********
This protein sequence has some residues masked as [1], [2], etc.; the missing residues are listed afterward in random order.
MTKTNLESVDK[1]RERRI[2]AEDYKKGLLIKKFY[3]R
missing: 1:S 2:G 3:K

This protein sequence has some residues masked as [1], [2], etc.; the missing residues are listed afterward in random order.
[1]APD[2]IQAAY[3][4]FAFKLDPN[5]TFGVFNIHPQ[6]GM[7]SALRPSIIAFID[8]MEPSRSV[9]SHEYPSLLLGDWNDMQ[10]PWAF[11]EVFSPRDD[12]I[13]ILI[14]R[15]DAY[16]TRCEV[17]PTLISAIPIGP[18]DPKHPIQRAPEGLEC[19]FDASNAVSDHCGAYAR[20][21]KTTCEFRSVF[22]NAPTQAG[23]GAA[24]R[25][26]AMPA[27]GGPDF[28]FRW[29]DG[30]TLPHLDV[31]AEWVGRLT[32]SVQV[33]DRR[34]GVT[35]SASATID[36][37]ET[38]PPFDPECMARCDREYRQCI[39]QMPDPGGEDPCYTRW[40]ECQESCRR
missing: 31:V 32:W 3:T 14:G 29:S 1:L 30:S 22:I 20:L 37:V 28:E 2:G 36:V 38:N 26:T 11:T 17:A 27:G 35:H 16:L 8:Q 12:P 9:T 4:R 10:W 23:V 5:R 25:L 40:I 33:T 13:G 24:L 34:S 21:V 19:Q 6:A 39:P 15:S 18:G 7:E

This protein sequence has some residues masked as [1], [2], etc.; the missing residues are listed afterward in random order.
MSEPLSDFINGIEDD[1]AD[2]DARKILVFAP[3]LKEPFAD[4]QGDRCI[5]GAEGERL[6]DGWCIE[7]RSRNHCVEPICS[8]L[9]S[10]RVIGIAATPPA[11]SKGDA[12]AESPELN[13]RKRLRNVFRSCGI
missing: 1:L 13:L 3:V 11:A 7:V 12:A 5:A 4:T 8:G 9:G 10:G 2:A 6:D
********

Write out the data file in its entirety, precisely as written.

This protein sequence has some residues masked as [1], [2], etc.; the missing residues are listed afterward in random order.
MTKTNLESVDK[1]RERRI[2]AEDYKKGLLIKKFY[3]R
missing: 1:S 2:G 3:K

This protein sequence has some residues masked as [1], [2], etc.; the missing residues are listed afterward in random order.
[1]APD[2]IQAAY[3][4]FAFKLDPN[5]TFGVFNIHPQ[6]GM[7]SALRPSIIAFID[8]MEPSRSV[9]SHEYPSLLLGDWNDMQ[10]PWAF[11]EVFSPRDD[12]I[13]ILI[14]R[15]DAY[16]TRCEV[17]PTLISAIPIGP[18]DPKHPIQRAPEGLEC[19]FDASNAVSDHCGAYAR[20][21]KTTCEFRSVF[22]NAPTQAG[23]GAA[24]R[25][26]AMPA[27]GGPDF[28]FRW[29]DG[30]TLPHLDV[31]AEWVGRLT[32]SVQV[33]DRR[34]GVT[35]SASATID[36][37]ET[38]PPFDPECMARCDREYRQCI[39]QMPDPGGEDPCYTRW[40]ECQESCRR
missing: 31:V 32:W 3:T 14:G 29:S 1:L 30:S 22:I 20:L 37:V 28:E 2:G 36:V 38:N 26:T 11:T 17:A 27:G 35:H 16:L 8:Q 12:P 9:T 4:R 10:W 23:V 5:R 25:L 40:I 33:T 13:G 24:L 34:S 21:V 19:Q 6:A 39:P 15:S 18:G 7:E

This protein sequence has some residues masked as [1], [2], etc.; the missing residues are listed afterward in random order.
MSEPLSDFINGIEDD[1]AD[2]DARKILVFAP[3]LKEPFAD[4]QGDRCI[5]GAEGERL[6]DGWCIE[7]RSRNHCVEPICS[8]L[9]S[10]RVIGIAATPPA[11]SKGDA[12]AESPELN[13]RKRLRNVFRSCGI
missing: 1:L 13:L 3:V 11:A 7:V 12:A 5:A 4:T 8:G 9:G 10:G 2:A 6:D